Sonex Aircraft

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Sonex Aircraft, LLC
HeadquartersOshkosh, Wisconsin, United States
Key people
John Monnett (founder)
Jeremy Monnett (CEO until his death in 2015[1])
ProductsHomebuilt aircraft
Number of employees
SubsidiariesAeroConversions engines
Sonex at the company display at Sun 'n Fun, 2004

Sonex Aircraft, LLC is an American kit aircraft manufacturer located in Oshkosh, Wisconsin, producing kits for four all-metal homebuilt monoplanes. The company was founded in 1998 by John Monnett, who has designed the Monnett Sonerai sport aircraft series, Monnett Monerai sailplane, Monnett Moni motorglider, and Monnett Monex racer. Monnett designs are displayed in the Steven F. Udvar-Hazy Center of the National Air and Space Museum near Washington D.C.

In June 2018, John Monnett announced that he will retire and sell the company.[2]


In 2013, the FAA National Kit Evaluation Team (NKET) approved fast-build "51% rule" versions of the Sonex, Waiex, and Onex.[3]

Summary of aircraft kits and plans by Sonex Aircraft
Model name First flight Number built Type
Sonex 2000 (customer built) 500 by 2014[4] the original aircraft design, incorporating a low-wing design, seats two, and has a fast build time.[5]
Waiex almost identical to the Sonex, but features a Y-tail.[6]
Xenos 2003[7] a motor-glider development of the Waiex with longer wings and the same engine selection as the other two Sonex models.[8]
Onex 2011 a single seat aircraft with similar construction to a Sonex that will feature folding wings that allow the aircraft to be stored in a standard garage.[9]
ESA the Electric Sport Aircraft is a modified Xenos.[10]
SubSonex JSX-1 Single seat, single engine jet protype
SubSonex JSX-2 2011 Single seat, single engine jet
Teros 2015 UAV[11]
Sonex Onex


Company subsidiary AeroConversions manufactures the AeroConversions AeroVee Engine, a custom aircraft implementation of the Volkswagen air-cooled engine.

Hornet's Nest[edit]

The Hornet's Nest is the research and development arm of Sonex LLC.


At AirVenture 2007, Sonex Aircraft announced a project to work on innovative technologies in aviation. The E-flight projects includes using an electric motor, ethanol-based fuels, and other power plant alternatives.[12] In December 2010, an all-electric Waiex was test flown from Wittman field in Oshkosh, Wisconsin. The aircraft was flown with a 54 kW (72 hp) brushless DC electric motor, managed by a newly designed controller. Power is from a collection of 14.5 kW-hour lithium polymer batteries, giving the aircraft an endurance of one hour at low-speed cruise or 15 minutes of aerobatics.[13][14] This was the beginning of the development of the Sonex Electric Sport Aircraft.[15]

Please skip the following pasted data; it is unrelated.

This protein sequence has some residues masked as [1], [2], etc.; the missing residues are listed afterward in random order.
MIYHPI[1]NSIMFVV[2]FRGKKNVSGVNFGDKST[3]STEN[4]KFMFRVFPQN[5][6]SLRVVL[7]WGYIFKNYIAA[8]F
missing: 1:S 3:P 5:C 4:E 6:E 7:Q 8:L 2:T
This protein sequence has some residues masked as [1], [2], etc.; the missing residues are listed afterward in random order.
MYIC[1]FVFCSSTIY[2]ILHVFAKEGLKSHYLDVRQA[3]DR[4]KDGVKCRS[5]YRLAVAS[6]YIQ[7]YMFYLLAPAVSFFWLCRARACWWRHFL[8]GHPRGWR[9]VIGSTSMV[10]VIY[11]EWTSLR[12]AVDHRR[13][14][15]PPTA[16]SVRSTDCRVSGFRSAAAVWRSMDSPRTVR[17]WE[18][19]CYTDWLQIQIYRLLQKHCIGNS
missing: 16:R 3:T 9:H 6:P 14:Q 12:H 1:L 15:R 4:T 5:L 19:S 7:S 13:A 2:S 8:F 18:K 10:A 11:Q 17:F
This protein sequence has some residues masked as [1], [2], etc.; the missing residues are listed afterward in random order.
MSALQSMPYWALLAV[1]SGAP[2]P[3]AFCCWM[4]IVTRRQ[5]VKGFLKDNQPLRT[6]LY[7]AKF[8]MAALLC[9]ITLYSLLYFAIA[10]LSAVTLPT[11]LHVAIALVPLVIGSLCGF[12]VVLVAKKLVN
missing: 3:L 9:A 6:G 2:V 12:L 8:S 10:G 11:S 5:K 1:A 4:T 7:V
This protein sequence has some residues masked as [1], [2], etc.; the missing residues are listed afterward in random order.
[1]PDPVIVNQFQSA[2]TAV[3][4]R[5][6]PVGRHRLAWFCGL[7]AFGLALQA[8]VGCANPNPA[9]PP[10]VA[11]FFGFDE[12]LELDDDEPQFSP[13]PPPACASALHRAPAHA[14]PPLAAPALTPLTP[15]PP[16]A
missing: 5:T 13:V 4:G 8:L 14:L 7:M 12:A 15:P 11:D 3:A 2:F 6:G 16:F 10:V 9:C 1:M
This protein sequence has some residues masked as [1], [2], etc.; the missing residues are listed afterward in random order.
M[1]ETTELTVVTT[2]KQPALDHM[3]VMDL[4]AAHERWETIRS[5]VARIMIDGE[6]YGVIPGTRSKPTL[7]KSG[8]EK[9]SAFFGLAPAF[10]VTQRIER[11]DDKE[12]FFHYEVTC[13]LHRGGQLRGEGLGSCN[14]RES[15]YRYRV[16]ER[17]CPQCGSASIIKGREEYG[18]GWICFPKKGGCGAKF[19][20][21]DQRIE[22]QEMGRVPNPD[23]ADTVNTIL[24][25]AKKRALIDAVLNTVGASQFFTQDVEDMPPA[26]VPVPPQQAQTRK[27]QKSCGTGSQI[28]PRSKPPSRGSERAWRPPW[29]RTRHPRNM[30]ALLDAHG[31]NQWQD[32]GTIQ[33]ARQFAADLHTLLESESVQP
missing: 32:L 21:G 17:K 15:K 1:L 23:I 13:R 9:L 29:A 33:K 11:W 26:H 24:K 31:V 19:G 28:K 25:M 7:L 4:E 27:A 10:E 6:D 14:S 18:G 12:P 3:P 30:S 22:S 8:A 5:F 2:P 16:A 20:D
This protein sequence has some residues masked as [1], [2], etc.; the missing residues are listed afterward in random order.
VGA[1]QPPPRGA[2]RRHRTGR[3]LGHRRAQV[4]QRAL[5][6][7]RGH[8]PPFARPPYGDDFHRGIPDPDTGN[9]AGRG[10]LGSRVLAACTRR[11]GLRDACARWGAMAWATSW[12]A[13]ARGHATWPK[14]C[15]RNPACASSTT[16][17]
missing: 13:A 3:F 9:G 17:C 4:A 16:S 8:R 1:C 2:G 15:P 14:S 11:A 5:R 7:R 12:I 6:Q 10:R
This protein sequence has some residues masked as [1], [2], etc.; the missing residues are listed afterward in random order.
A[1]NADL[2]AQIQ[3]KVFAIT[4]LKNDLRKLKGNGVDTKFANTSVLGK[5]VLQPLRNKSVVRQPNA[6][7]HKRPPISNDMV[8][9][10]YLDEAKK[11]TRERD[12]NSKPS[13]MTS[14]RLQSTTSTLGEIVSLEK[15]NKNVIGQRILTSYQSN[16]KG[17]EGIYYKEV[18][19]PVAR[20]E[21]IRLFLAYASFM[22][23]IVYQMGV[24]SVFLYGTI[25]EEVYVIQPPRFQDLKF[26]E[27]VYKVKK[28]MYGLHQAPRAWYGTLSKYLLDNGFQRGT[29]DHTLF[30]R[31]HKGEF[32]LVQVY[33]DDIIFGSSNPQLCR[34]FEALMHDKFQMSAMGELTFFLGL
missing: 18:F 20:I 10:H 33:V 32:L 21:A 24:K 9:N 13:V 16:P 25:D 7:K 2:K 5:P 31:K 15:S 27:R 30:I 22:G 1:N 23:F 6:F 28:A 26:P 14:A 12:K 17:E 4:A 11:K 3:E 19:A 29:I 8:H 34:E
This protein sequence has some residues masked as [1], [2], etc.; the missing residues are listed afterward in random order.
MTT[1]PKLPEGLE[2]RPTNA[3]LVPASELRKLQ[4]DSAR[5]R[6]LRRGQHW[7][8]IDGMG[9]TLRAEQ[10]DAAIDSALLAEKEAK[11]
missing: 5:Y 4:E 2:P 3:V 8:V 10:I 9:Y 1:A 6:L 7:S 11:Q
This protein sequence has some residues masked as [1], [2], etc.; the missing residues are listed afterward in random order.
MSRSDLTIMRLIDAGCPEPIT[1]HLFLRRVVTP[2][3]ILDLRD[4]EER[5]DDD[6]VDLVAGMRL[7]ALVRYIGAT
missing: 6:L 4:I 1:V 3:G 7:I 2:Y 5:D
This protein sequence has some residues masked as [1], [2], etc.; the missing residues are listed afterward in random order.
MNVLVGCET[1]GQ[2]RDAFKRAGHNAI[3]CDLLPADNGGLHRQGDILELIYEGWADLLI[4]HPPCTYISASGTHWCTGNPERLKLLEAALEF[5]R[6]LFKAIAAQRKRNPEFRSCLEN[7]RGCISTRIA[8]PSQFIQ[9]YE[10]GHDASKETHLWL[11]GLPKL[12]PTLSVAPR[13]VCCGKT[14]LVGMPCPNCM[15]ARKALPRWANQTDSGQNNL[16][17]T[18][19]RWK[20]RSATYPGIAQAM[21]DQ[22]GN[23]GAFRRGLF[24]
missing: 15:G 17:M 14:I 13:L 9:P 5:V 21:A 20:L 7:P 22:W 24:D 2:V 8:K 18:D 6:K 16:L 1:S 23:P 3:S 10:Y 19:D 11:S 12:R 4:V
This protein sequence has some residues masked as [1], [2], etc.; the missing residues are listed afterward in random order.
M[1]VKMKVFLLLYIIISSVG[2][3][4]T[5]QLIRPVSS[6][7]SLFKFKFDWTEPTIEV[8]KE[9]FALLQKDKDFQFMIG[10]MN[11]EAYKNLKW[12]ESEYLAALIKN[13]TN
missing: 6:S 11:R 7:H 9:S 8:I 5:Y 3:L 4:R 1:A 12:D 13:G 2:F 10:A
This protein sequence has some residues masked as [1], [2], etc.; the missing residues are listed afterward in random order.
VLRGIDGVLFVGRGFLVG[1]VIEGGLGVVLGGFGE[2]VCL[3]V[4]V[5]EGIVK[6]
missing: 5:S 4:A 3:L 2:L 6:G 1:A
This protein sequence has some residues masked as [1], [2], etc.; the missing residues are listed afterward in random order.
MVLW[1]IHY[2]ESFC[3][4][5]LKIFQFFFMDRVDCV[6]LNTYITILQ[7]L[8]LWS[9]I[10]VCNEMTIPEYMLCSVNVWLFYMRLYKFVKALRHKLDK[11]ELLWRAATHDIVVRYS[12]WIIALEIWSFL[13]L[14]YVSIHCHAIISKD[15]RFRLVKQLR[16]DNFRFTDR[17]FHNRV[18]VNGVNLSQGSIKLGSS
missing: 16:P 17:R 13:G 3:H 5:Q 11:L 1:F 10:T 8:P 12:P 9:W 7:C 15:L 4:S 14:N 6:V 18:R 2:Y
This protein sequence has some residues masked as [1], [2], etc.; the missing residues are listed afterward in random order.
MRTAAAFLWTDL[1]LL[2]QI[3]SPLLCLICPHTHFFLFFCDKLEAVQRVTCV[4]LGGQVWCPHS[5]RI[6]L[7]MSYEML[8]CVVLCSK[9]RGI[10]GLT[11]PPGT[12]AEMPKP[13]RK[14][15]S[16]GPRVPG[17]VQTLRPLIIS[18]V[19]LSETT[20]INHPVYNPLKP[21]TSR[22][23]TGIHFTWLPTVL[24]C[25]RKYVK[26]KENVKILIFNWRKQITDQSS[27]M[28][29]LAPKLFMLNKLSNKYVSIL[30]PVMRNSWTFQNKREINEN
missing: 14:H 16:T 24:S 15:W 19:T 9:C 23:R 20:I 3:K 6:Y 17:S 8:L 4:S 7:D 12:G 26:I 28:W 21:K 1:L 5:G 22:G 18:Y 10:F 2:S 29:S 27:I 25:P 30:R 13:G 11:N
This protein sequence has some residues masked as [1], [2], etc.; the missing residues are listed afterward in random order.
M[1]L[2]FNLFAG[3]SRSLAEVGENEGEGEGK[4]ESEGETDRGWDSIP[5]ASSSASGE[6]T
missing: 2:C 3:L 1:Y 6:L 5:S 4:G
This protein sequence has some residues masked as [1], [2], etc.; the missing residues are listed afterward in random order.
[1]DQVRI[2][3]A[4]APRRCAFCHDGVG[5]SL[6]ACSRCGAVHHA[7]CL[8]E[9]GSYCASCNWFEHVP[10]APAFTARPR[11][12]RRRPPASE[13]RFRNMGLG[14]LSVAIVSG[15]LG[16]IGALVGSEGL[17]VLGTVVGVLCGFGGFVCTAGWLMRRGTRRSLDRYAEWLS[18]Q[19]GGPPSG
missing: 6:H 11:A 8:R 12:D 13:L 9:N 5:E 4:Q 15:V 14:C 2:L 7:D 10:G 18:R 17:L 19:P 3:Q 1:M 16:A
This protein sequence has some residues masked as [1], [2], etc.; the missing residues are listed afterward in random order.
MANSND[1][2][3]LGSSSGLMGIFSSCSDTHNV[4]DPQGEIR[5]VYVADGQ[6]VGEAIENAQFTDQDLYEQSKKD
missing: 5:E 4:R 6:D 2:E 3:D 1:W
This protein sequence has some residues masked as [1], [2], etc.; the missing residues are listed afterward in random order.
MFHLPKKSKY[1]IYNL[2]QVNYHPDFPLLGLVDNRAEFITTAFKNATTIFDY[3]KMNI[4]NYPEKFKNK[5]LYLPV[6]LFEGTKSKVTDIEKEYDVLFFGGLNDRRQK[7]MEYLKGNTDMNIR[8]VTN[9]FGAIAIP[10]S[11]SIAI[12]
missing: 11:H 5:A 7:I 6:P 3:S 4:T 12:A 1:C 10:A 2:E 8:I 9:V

1. ^
  2. ^ O'Connor, Kate (6 June 2018). "Sonex For Sale". AVweb. Retrieved 8 June 2018.
  3. ^ "Sonex Offers Quick-Build Kits Featuring Prebuilt Major Assemblies". Retrieved 22 July 2013.
  4. ^ "Sonex reports 500th completion". Sport Aviation: 14. January 2015.
  5. ^ Sonex Aircraft (2008). "Sonex - the Original Reality Check". Archived from the original on 2005-11-25. Retrieved 2008-10-09.
  6. ^ Sonex Aircraft (2010). "Specifications - Tail Configuration: Y-tail". Archived from the original on 2006-04-05. Retrieved 2010-01-06.
  7. ^ Xenos Archive, Xenos
  8. ^ Sonex Aircraft (2008). "Xenos". Archived from the original on 2006-04-05. Retrieved 2008-10-09.
  9. ^ Onex
  10. ^ E-Flight ESA
  11. ^ "Sonex Aircraft and Navmar Applied Sciences to Collaborate on UAV Design". Retrieved 26 June 2015.
  12. ^ "Another Secret Is Out". Retrieved 2007-07-24.
  13. ^ "Sonex electric-powered Waiex makes first flight". Retrieved 6 December 2010.
  14. ^ Pew, Glenn (December 2010). "Sonex Flies Electric Airplane". AvWeb. Retrieved 6 December 2010.
  15. ^ "Sonex Aircraft Hornet's Nest Research and Development". Retrieved 2011-10-21.

External links[edit]